- ItemQuantifying the catchment salt balance : an important component of salinity assessments(Academy of Science of South Africa, 2015) Bugan, Richard D. H.; Jovanovic, Nebo Z.; De Clercq, Willem P.Soil and stream salinisation is a major environmental problem because it reduces the productivity of landscapes and degrades water quality. The Berg River (South Africa) has been exhibiting a trend of increasing salinity levels, which has primarily been attributed to the manifestation of dryland salinity. Dryland salinity occurs as a result of changes in land use (indigenous vegetation to agriculture and/or pasture), which cause a change in the water and salt balance of the landscape, consequently mobilising stored salts. The quantification of salinity fluxes at the catchment scale is an initial step and integral part of developing dryland salinity mitigation measures. The objective of this study was to quantify the salinity fluxes in the Sandspruit catchment, a tributary catchment of the Berg River. This included the quantification of salt storage, salt input (rainfall) and salt output (in run‑off). The results of the catchment salt balance computations indicate that the Sandspruit catchment is exporting salts, i.e. salt output exceeds salt input, which may have serious implications for downstream water users. Interpolated regolith salt storage generally exhibited increasing storage with decreasing ground elevation. A salinity hotspot was identified in the lower reaches of the catchment. It is envisaged that the data presented in this study may be used to classify the land according to the levels of salinity present; inform land management decisions; and provide a guide and framework for the prioritisation of areas for intervention and the choice and implementation of salinity management options. The data which were generated may also be used to calibrate hydrosalinity models.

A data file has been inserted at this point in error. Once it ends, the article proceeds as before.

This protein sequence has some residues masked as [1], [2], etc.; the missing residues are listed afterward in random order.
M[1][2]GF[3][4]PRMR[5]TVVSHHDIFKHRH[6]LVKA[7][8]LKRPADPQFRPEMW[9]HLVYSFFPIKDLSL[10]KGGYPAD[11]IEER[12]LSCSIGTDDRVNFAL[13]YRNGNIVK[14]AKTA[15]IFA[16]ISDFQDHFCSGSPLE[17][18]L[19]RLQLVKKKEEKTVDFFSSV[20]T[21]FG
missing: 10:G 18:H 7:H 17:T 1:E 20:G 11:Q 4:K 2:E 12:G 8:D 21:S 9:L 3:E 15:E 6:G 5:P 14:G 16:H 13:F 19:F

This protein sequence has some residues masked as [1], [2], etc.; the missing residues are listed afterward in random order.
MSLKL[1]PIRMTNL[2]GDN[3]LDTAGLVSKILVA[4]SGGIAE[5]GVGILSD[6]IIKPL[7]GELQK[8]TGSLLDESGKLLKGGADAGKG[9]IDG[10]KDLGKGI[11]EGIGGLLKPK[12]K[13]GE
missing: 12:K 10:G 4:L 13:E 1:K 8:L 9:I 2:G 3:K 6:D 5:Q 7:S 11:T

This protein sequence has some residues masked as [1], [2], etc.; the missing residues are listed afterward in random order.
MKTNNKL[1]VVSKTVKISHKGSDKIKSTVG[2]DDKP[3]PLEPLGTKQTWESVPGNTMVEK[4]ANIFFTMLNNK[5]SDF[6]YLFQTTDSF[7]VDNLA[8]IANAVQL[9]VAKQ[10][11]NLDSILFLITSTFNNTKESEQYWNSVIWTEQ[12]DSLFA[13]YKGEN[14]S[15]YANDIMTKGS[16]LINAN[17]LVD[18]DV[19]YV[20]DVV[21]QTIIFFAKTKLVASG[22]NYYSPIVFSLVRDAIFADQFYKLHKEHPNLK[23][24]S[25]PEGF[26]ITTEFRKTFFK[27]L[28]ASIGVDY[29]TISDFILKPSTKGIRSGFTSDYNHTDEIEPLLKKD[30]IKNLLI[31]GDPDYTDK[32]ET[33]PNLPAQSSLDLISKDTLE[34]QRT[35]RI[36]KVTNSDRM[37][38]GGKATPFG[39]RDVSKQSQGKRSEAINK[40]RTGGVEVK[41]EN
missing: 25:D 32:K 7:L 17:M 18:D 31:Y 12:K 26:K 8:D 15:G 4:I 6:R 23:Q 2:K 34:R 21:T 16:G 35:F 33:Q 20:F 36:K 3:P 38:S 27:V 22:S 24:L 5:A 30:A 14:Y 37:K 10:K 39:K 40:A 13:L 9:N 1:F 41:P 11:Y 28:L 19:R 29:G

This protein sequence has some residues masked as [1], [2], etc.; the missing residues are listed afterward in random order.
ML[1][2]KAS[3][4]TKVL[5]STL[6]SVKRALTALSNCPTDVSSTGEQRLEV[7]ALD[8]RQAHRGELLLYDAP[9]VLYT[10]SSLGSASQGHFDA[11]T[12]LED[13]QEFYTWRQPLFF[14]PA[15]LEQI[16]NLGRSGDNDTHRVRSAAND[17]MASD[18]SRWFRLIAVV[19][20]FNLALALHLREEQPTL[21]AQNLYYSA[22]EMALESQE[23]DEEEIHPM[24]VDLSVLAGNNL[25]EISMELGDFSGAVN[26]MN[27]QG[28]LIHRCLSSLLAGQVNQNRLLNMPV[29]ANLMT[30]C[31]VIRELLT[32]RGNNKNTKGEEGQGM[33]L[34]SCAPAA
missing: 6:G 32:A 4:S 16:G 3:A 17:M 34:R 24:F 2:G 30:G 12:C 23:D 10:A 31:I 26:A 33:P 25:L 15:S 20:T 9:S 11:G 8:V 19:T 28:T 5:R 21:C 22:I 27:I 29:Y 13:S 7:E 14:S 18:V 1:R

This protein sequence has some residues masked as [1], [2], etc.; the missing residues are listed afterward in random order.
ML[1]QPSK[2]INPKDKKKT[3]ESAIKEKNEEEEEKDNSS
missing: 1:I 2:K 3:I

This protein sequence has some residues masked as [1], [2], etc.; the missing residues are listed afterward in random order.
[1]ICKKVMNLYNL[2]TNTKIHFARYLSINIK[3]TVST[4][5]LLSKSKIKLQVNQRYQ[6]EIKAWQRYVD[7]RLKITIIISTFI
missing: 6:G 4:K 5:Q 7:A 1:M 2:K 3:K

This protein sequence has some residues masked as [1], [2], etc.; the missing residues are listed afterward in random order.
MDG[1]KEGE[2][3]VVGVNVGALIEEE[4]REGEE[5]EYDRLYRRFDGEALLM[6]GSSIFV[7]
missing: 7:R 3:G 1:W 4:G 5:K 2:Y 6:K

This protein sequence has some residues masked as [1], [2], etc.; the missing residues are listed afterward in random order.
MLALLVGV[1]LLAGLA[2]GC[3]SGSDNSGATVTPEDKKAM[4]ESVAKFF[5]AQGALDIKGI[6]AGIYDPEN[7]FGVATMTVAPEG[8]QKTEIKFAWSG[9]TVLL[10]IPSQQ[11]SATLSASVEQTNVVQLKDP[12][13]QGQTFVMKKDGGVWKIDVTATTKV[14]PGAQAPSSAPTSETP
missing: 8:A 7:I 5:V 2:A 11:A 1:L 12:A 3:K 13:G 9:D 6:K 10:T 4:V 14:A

- ItemTrace element composition of two wild vegetables in response to soil-applied micronutrients(Academy of Science of South Africa, 2014) Mavengahama, Sydney; De Clercq, Willem P.; McLachlan, MillaWild vegetables are an important commodity in the subsistence farming sector. They are considered to be rich in micronutrients and can therefore be used to overcome inadequate nutrition. However, research on micronutrients in wild vegetables remains limited and sporadic. In this study, we evaluated the responses of two wild vegetables – Corchorus olitorius and Amaranthus cruentus var. Arusha – to micronutrients added to the soil in comparison with a reference crop, Swiss chard (Beta vulgaris var. cicla). Swiss chard concentrated significantly (p<0.01) higher amounts of Cu, Zn and Mn in the leaves than did the wild vegetables. Variations in micronutrients among the vegetables were greater for Zn (72–363 mg/kg) and Mn (97.9–285.9 mg/kg) than for Cu (8.8–14 mg/kg). C. olitorius had the least capacity to concentrate Mn and Zn in the leaves. However, C. olitorius concentrated significantly more Fe (327 mg/kg) in the leaves than did A. cruentus (223 mg/kg) or B. vulgaris (295 mg/kg). The mean per cent S concentration in the leaves ranged from 0.26% in C. olitorius to 0.34% in A. cruentus and B. vulgaris. We conclude that the different vegetables had different abilities to concentrate Cu and Zn in the order B. vulgaris > A. cruentus > C. olitorius. These results seem to contradict the belief that wild vegetables have an inherent ability to concentrate mineral micronutrients in their tissues.